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Low-code Refocuses Application Development

Low-code Refocuses Application Development

November 07, 2014 0 Comments

I’ve been talking about low-code application development a lot recently. However, despite all my explanations and descriptions of the benefits and value low-code platforms like Progress® Rollbase™ bring to the cloud, I’m sure there are plenty of people who remain unconvinced.

I don’t blame you—sometimes you need to see something to believe it. That’s why I was so pleased to see this article on ITProPortal that lets two application developers speak for themselves about low-code, how it impacts their work, and why they never want to be without it again. There is a perception that developers love to code and that the ability to program defines the barrier between operations and IT. As low-code platforms become more readily available, however, many developers are starting to show their true colors—they don’t like coding, either.

Tweet: #App #devs don't like coding either! #Lowcode is on the rise: http://ow.ly/DWbt8 #App #devs don't like coding either! #Lowcode is on the rise: http://ow.ly/DWeHS 

After reading these testimonies, it seems clear that low-code is the future of application development.

Learning to Love Low-Code

The idea that having access to the raw code of an application is better for development makes sense. Because programmers work on a level that is very close to the way a computer will ultimately interpret their instructions, developers have very fine control over the way their applications work. They know exactly what they are putting into their applications, so they know exactly what will come out. Unfortunately, this also means that a stray semi-colon or a missing bracket can break an app or leave it vulnerable to serious security threats, and debugging can mean combing through hundreds of lines of code to find the problem.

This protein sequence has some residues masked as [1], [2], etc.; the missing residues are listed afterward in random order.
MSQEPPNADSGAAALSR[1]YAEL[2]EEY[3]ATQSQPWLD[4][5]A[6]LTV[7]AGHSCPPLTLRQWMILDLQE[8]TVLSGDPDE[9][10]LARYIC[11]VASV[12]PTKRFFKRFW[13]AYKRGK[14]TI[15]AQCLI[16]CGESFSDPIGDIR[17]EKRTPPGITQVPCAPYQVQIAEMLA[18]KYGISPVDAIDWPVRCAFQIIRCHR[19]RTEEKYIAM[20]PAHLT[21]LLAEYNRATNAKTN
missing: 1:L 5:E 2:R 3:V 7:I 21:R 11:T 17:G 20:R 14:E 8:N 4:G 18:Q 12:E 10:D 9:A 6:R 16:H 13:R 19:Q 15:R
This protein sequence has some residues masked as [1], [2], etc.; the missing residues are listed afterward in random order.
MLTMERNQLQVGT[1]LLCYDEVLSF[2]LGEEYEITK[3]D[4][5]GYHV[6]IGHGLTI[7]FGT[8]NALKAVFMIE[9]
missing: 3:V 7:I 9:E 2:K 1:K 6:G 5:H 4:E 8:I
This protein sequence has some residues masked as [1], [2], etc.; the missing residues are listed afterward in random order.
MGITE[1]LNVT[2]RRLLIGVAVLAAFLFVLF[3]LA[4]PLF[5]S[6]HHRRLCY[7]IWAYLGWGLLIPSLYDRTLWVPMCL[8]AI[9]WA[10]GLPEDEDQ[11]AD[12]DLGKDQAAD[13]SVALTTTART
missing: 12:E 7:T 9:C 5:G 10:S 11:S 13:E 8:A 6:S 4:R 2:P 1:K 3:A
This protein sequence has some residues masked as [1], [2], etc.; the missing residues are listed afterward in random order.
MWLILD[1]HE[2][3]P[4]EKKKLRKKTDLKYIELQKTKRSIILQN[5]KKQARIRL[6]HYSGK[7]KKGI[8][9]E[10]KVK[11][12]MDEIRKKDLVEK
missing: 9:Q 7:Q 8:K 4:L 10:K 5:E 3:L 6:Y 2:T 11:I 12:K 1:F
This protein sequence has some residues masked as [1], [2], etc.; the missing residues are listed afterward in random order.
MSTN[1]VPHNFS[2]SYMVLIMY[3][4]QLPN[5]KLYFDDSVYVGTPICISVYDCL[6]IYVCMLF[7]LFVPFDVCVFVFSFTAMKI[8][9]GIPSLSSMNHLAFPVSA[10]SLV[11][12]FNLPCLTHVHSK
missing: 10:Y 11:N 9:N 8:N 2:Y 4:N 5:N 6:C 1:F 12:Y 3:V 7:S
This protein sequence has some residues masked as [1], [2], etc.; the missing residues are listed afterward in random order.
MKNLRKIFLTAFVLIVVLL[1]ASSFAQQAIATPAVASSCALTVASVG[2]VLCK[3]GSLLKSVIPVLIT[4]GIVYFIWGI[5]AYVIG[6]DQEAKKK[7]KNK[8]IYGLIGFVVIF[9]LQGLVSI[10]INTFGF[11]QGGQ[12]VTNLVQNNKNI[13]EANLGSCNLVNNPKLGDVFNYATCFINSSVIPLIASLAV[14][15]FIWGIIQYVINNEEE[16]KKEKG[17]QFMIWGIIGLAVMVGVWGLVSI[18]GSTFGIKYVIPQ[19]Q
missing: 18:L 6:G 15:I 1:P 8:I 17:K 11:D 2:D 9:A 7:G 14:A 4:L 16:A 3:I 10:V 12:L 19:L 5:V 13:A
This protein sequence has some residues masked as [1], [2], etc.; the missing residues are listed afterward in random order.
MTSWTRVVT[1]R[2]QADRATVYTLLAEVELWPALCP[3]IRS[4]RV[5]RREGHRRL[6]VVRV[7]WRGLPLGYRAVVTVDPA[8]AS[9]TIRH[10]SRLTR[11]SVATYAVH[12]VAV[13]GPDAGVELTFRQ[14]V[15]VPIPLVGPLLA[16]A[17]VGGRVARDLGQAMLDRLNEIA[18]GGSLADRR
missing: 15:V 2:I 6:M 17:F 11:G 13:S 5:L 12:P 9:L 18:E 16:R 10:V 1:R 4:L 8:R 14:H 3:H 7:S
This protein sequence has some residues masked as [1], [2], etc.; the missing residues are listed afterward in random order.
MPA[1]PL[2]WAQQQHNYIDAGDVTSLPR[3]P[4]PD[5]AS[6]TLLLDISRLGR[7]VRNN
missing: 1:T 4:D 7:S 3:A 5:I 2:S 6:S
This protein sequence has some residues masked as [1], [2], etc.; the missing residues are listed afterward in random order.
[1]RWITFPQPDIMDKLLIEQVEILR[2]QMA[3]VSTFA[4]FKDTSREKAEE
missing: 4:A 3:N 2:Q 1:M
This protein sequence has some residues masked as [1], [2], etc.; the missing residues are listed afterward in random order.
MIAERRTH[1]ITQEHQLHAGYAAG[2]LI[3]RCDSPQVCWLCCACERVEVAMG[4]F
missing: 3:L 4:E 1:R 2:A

The truth is, a lot of the code your developers are producing isn’t original and could be easily abstracted in a visual programming environment. Basic functionality like a login system or data connectivity doesn’t need to be rewritten for every app. By moving to a low-code environment, developers can simply drag and drop modular code snippets into place, reducing time-to-market and errors that can occur when programming by hand.

Business Benefits

Low-code also helps to refocus apps on their ultimate goal: business solutions. When working with code, it’s easy to get bogged down just trying to get things to work properly. Sometimes the technical problems of application development can overshadow the business problems they are supposed to solve. On the other hand, a low-code environment removes many of those technical problems so all you are left with is the big picture.  This was huge for the two developers in the ITProPortal story because it made development fun again.

Refocusing on the big picture also opens up development to the people who might know that picture better. The organizational-leveling opportunities are huge. Low-code development platforms offer an opportunity for developers to learn a bit more about operations and for operations teams to learn a little more about development.  Employing this kind of DevOps strategy through a low-code development platform will enable your organization to be the well-oiled machine it deserves to be.

Paul Nashawaty

As the senior director of product marketing and strategy for the Progress solutions and audience marketing team, Paul Nashawaty keeps his eyes peeled on what enterprises are doing about big data as it relates to digital transformation. Paul is responsible for applying practical business methodologies using technological solutions to drive success in organizations.

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